Fiscal Commission reveals how Derek Mackay is taking us into the red

Fiscal Commission reveals how Derek Mackay is taking us into the red

by Murdo Fraser
article from Friday 8, June, 2018

IN THE EARLY DAYS of the Scottish Parliament, arguments raged as to whether it should acquire additional tax-raising powers. Those of us who supported this cause within the Scottish Conservatives argued that this would make the Scottish Parliament more fiscally responsible; and that it would, for the first time, give Scottish Ministers a real stake in the performance of the Scottish economy. As Scottish output grew, so would tax revenues. Conversely, if the economy contracted, funds to support vital public services would reduce. It would demand a strong focus on growing the economy.

In due course a UK Conservative Government delivered fiscal devolution, with the result that the Scottish Parliament now controls not just business rates and council tax, but income tax, LBTT, and landfill tax. And, as a consequence, it is the performance of the Scottish economy that is a major determinant of the overall size of the Scottish Government’s budget, rather than simply the scale of the Westminster block grant.

As part of the fiscal arrangements created by the Scotland Act 2016, the Scottish Fiscal Commission has now been established to produce estimates of tax revenues from the Scottish devolved taxes. In the absence of real-time out-turn figures, it is on these estimates that the Scottish Government bases its budget, with a reconciliation on actual audited out-turn data some three years later.

The importance of the Fiscal Commission’s forecast has been starkly demonstrated with the publication on May 31st of its updated projections for the years ahead. And these show a substantial difference from what the SFC was predicting just a few months ago, in December 2017. The forecast for income tax revenues in Scotland for the current financial year, 2018-19, has been revised down by £208 million (1.7%). Over the next five years, tax revenues overall are now projected to raise some £1.7 billion less than the SFC previously predicted.

Appearing at the Scottish Parliament’s Finance Committee this week, SFC members explained that they were now predicting wage growth in Scotland to be lower than they previously thought, with a widening gap between Scottish wage growth and that elsewhere in the United Kingdom, mirroring the divergence in economic performance. With wages rising more slowly, it goes without saying that income tax receipts will not grow as quickly as previously predicted.

All of this creates problems for the Scottish Government’s Finance Secretary, Derek Mackay. The £208 million reduction in tax receipts forecast by the SFC is only part of the picture. Simultaneously, the Office of Budget Responsibility (OBR) has updated its UK forecast for income tax which will be raised elsewhere in the United Kingdom. This means that under the Fiscal Framework which determines the relationship between the Treasury budget and that of Scotland, the Block Grant Adjustment (BGA) has been revised up by £180 million. So the overall effect of the SFC’s forecasts, together with those of the OBR, means that Derek Mackay’s budget for 2018-19 is now expected to be £389 million lower than was predicted at the time he set it earlier this year.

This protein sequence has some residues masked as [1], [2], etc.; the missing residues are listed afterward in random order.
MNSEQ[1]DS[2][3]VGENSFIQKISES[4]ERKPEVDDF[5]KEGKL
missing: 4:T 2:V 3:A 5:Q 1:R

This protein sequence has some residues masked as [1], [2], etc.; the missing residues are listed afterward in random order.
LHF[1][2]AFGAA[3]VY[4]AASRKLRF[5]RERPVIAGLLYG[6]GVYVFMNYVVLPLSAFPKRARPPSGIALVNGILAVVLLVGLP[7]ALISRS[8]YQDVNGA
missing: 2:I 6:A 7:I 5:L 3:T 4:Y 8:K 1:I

Now, none of this means that the budget plans for this year have to be immediately revisited. We won’t know until July 2020, when we have the finally audited out-turn data, whether these predictions are correct. The actual situation could be better than currently predicted, or indeed it could be worse. 

However, Derek Mackay is not likely to want to be in position when it comes to setting up the budget for 2021-22, either by himself or by any successor in his office, whereby he has a substantial shortfall to make up. It would therefore be prudent for the Scottish Government to start thinking about how it is going to address such a gap between revenues and expenditure. And, in reality, this will only be done by substantially increasing taxes to make up the difference, by cutting spending, or by a combination of both.

All this happens against a backdrop where the UK public finances are in healthier shape than was previously anticipated. The latest OBR forecasts show that the Treasury is on course to not just meet its first two fiscal targets in 2020-21, but to actually exceed them. This leaves the UK Chancellor with more money than he was anticipating having, all of which could be used to reduce borrowing, to increase spending, to reduce taxes, or any combination of the foregoing. 

Essentially, this is a tale of two governments. A UK Government making more progress in reducing the deficit than was previously expected, and a Scottish Government presiding over a substantial gap in Scottish economic performance and that of the rest of the UK, with the consequence that lower tax revenues than previously expected are being received, with consequences both for the tax burden and for spending on public services.

One of the most sobering parts of the SFC’s analysis shows that there has been no real terms wages growth in Scotland for some nine years, and, looking into the future, the position is not expected to get much better. At a time of stagnating wages and dismal economic growth, the Scottish Government’s only answer seems to be to increase taxation still further, sending out the message to the world that Scotland is the highest taxed part of the UK. This is no way to turn around our failing economic performance.

The Fiscal Commission’s revised projections will have come as a nasty shock to the SNP’s Finance Secretary. But the reality is that there will be yet more bad news to come unless his Government can be persuaded to change direction.

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